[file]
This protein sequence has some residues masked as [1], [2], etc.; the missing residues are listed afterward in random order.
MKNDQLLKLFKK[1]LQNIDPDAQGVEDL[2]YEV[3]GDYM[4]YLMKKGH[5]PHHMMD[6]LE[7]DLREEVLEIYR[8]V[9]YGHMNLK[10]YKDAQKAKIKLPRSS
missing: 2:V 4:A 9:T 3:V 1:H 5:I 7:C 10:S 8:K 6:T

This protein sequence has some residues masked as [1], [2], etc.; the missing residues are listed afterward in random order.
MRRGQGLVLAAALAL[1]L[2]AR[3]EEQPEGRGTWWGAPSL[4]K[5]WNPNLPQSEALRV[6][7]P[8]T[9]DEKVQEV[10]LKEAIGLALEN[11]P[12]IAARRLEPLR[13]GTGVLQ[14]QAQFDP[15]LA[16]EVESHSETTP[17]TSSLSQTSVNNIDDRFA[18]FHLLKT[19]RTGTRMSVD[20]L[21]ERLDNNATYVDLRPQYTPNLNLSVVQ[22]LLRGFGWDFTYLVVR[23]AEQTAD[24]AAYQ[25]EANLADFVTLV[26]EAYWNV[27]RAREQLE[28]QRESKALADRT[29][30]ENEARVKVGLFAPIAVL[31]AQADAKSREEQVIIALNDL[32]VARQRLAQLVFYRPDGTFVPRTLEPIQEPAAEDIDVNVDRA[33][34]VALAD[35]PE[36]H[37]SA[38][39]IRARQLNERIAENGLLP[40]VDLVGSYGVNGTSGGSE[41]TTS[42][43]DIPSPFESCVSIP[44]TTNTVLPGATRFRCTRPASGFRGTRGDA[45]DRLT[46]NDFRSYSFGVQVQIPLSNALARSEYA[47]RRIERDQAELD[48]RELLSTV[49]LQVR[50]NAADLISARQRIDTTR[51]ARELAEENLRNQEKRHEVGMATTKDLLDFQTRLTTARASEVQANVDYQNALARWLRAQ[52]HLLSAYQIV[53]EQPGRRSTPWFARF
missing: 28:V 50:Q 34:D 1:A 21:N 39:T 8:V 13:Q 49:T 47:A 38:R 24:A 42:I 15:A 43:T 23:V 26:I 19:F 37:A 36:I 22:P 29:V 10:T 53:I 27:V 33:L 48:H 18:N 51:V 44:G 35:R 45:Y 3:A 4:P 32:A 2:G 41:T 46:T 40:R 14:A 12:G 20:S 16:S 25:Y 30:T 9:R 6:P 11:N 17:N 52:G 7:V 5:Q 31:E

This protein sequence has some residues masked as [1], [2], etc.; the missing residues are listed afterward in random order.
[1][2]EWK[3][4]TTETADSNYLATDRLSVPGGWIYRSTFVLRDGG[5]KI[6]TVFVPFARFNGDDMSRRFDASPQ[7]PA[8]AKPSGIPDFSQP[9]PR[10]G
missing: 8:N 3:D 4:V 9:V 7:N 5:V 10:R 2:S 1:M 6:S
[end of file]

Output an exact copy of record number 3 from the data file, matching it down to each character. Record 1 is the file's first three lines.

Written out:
This protein sequence has some residues masked as [1], [2], etc.; the missing residues are listed afterward in random order.
[1][2]EWK[3][4]TTETADSNYLATDRLSVPGGWIYRSTFVLRDGG[5]KI[6]TVFVPFARFNGDDMSRRFDASPQ[7]PA[8]AKPSGIPDFSQP[9]PR[10]G
missing: 8:N 3:D 4:V 9:V 7:N 5:V 10:R 2:S 1:M 6:S